Monstera ( Monstera Deliciosa )

The Monstera is also known as the fruit salad plant as it produces a beautiful fruit which literally tastes like fruit salad. The Monstera is the most popular of all indoor plants grown in Australia and if looked after is extremely hardy.

As with most indoor plants the Monstera prefers plenty of light and a warm position but not in front of a window that has the sun shining directly in as it will burn the leaves.

Give the Monstera a good soaking and then allow it to almost dry out before watering again. Too much watering and the plant will start to show signs of drooping or yellowing leaves. The Monstera can grow quite large so it is best given a decent amount of room to grow into.

Dwarf Umbrella ( schefflera arboricola )

The dwarf Umbrella Tree is another one of my favorite indoor plants that is also very easy to grow and quite hardy. They come in both a dark green and a variegated variety however I prefer the non variegated plant for indoors.

The Dwarf Umbrella is very drought tolerant and if over watered the leaves will turn brown and drop off quite rapidly. It is best to allow the Umbrella to almost dry out between waterings.

A light and airy position is ideal for this plant and regular pruning when small will help to produce a thicker and more attractive specimen.

ZZ Plant ( Zamioculcas zamiifolia )

The ZZ plant is another great choice for growing indoors and is almost fool proof. The biggest enemy of the ZZ plant is too much water so be careful and allow the plant to almost dry out before watering again.

The ZZ plant is happy growing in low amounts of light however it will grow better and look better given more light but not too much direct sunlight. Tell tale signs of not enough light are tall, lanky looking plants.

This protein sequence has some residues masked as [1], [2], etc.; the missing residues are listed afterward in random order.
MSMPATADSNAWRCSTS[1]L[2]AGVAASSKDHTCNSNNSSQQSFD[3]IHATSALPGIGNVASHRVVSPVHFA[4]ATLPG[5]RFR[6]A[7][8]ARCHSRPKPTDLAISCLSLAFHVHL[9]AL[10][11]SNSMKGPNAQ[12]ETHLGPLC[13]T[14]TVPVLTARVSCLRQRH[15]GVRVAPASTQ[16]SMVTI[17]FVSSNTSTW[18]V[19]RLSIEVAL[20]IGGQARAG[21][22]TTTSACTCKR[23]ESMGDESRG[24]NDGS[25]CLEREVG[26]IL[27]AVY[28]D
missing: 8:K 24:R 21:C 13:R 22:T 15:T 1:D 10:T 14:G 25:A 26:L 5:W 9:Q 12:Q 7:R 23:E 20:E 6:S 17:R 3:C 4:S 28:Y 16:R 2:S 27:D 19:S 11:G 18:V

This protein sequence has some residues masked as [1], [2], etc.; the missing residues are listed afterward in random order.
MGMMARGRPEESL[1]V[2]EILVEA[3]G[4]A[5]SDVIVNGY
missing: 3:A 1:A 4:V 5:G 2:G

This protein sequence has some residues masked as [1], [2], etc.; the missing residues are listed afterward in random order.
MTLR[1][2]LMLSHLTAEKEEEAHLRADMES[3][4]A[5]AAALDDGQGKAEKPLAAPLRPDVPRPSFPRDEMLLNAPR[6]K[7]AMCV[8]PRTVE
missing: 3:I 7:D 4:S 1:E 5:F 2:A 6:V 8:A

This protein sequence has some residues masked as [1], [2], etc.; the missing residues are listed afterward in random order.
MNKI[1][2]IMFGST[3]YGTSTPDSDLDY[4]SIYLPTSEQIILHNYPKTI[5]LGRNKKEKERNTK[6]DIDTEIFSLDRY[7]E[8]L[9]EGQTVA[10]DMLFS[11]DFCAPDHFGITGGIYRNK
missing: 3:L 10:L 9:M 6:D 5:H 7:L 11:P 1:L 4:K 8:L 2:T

To maintain a healthy and happy plant the leaves can be wiped down with a damp cloth every so often and small amounts of Osmocote or similar slow release fertilizer can be added every 3 months or so during the warmer months.

Soils for indoor plants

Once you have selected the type of plants that you wish to grow inside then the next issue to look at is the type of soil to use. One of the biggest problems with potted plants is that the soil simply does not drain efficiently which in turn creates a compacted soil that holds too much moisture and can’t breathe.

The ideal potting soil is a very friable mix that drains freely and does not lump or compact together easily. In saying this the majority of potting mixes that I have come across are not free draining and simply are not suitable to grow a healthy plant in. For this reason I generally mix a quality potting soil with a good quality seed raising mix until I obtain a very friable and free draining mix.

If you are keen enough and you wish to make your own potting soil then this could produce the best outcome. Just remember to test your finished potting mix blend for drainage and also to see that it does not bind together. If when you water it the soil simply goes muddy and clogs together then you will need to add more material to improve it’s drainage. Note: Please wear a mask and protective gloves when mixing soils and organic materials to avoid breathing in bacteria’s such as Legionella and longbeachae which can be fatal once they get into the lungs.